Exclusive: Interview with Katherine Ramdeen on ‘Wayward Sisters,’ fandom and more!
A badass both on and offscreen, Kat Ramdeen made her first appearance on Supernatural in the season 9 episode “Alex Annie Alexis Ann” as the title character, Alex. At the time, she was a human working for a nest of vampires. But after some intervention from Sam, Dean and Jody Mills, she returned to the good side and went to live with Jody.
Seasons later, Alex continues to be a guest character and an asset to the Winchesters. While she chooses (for the most part) to stay away from the supernatural world, her medical expertise comes in handy, especially after some nasty fights with everything from werewolves to alternate universe monsters. Alex is also a part of the “Wayward Sisters” team, a group of six female characters – hunters, psychics, dreamwalkers and friends – who were poised to take on a show of their own… until executives at The CW decided otherwise. Nevertheless, the Wayward philosophy lives on, and is powered by fans and actors alike, including Kat.
Nerds and Beyond sat down with Kat to discuss her experience on Supernatural as well as her life off set.
Nerds and Beyond: What made you connect to Alex as a character?
Katherine Ramdeen: As an actor, it’s my job to find some part of myself in the character I’m playing. With Alex, even though her struggles were supernatural struggles, deep down they were completely human. Alex wants love. Alex wants a family. Alex wants to belong. Alex wants to love. These are very human wants and it’s easy to play, as an actor. When we first met Alex she was so completely messed up. She had no home, she didn’t know who she could trust, she was just trying to SURVIVE. We all do that. I do that. As soon as I read the script I cared about Alex. I knew she was good, just in bad company. I don’t know how else to explain it other than I knew I had to play her.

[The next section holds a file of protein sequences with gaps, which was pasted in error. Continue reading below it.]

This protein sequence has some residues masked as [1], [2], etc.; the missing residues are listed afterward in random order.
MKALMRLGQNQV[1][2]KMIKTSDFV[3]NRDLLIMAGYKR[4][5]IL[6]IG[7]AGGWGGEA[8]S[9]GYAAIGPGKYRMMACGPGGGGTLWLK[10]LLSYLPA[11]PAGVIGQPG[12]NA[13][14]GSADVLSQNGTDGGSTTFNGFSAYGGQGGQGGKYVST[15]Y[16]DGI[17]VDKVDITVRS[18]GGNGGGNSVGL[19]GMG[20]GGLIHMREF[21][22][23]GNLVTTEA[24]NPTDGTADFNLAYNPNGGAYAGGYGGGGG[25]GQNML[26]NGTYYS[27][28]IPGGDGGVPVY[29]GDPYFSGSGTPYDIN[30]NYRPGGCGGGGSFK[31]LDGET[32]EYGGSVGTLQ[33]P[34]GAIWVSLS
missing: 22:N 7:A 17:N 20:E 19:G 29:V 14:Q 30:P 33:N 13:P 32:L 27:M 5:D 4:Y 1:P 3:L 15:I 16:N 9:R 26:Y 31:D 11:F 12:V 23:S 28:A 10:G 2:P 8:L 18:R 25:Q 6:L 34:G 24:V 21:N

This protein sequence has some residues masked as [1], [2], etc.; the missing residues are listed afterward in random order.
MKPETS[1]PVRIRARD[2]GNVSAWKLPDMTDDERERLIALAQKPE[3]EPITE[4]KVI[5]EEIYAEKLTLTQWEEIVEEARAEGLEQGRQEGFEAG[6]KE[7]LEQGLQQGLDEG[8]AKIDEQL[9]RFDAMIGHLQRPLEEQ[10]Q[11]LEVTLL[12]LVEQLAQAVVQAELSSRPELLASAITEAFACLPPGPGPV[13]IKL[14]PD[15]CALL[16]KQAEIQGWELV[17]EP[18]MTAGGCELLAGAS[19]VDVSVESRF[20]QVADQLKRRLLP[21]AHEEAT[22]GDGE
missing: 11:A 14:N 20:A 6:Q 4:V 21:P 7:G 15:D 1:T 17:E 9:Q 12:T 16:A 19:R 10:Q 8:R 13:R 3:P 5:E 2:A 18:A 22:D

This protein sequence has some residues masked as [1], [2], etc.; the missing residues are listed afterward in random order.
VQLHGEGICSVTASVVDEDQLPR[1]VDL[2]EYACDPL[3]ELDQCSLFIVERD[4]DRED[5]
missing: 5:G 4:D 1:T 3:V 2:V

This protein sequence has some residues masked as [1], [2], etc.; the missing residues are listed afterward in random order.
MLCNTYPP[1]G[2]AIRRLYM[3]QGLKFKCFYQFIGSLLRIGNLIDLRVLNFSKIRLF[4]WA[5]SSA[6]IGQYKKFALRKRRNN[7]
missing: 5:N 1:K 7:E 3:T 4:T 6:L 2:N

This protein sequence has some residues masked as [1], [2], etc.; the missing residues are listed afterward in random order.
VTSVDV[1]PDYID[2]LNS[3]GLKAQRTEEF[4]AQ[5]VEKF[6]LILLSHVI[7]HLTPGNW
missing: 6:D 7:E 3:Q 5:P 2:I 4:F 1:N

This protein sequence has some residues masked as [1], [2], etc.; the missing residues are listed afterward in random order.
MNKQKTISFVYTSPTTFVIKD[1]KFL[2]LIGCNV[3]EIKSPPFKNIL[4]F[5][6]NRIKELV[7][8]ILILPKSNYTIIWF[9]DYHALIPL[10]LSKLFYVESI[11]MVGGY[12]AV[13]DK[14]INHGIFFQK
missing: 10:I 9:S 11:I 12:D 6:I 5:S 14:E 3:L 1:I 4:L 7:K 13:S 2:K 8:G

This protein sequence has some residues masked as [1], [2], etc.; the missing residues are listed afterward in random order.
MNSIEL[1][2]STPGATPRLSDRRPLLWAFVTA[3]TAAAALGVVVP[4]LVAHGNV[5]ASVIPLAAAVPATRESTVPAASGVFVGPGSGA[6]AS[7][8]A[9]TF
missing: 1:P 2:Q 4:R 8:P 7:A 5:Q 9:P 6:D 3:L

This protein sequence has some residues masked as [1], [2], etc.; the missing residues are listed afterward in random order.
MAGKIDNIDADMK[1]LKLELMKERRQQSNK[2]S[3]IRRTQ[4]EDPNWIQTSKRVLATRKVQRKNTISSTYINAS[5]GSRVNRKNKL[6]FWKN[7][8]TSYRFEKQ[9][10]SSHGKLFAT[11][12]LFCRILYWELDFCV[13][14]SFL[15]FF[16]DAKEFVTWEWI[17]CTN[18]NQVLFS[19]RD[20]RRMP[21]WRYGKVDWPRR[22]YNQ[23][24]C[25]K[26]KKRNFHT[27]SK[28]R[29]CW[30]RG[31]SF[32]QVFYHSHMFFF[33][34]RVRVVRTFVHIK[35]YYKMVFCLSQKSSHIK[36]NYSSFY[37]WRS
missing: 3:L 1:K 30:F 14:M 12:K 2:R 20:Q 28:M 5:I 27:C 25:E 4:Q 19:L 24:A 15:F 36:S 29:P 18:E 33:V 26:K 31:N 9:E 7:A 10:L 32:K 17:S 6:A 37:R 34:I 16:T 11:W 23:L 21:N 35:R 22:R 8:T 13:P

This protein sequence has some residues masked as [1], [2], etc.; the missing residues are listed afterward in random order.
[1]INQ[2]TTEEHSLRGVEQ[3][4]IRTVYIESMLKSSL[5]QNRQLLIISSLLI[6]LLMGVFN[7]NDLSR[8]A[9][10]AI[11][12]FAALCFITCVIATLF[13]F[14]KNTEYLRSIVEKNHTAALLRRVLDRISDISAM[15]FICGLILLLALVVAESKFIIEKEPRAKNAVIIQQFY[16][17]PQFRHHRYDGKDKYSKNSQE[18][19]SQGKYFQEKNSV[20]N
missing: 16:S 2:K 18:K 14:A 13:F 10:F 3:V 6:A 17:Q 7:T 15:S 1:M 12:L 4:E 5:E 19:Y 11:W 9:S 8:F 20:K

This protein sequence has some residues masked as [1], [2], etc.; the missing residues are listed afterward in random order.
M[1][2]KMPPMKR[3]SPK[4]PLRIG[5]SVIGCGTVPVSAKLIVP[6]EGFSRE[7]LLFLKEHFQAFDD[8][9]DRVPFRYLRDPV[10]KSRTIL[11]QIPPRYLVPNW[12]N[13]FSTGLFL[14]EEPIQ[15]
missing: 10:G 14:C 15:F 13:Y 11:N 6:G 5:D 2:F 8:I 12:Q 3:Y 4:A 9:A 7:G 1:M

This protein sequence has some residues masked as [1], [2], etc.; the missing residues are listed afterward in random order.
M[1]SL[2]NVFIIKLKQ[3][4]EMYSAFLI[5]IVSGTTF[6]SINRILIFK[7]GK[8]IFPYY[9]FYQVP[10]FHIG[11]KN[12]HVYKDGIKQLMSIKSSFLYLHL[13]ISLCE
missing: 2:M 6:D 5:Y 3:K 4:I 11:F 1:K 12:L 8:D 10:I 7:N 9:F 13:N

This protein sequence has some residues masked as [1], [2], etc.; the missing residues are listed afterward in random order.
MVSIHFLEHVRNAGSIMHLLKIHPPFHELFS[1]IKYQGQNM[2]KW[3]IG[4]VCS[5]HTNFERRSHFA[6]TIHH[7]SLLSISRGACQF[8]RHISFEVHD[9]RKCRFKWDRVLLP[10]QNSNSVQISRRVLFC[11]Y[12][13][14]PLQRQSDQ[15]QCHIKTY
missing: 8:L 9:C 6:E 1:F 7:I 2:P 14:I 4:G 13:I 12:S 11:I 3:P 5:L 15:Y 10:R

N&B: Can you tell us any fun stories from the Wayward Sisters set?
KR: I wouldn’t say I’m a party-pooper, but I’m definitely different on set. I guess I take my work maybe too seriously. The Supernatural set is infamous for being, well, a fun set. I like to think I’m “fun”, but I’m honestly, as a human, socially anxious. I was never the one in school to be laughing and making jokes and being a goof-ball. I just get so much joy just for showing up, and getting to act. And Alex has a rather balanced and no-BS personality. She’s just like “Okay, what am I doing today? Going on a rescue mission to save some people? OK. What do I need?” So she’s very similar to myself that way. I can tell you that there are many fun stories OFF SET – just being able to hang out with the girls and be friends, you know?
N&B: What made you connect to the Wayward movement?
KR: There’s something in the air. People are waking up. People are demanding more for themselves and from the media they see. The Wayward movement means different things for different people. For me, it’s really a mix between being proud and loving who you are, and showing compassion and fighting for those who need help. That’s a thing that I want to be part of. I want to make the world a better place. I think when people think about what it means to be Wayward, they feel that it is both a call to action to do better, whatever that means for that individual, and to show love and acceptance for yourself and others.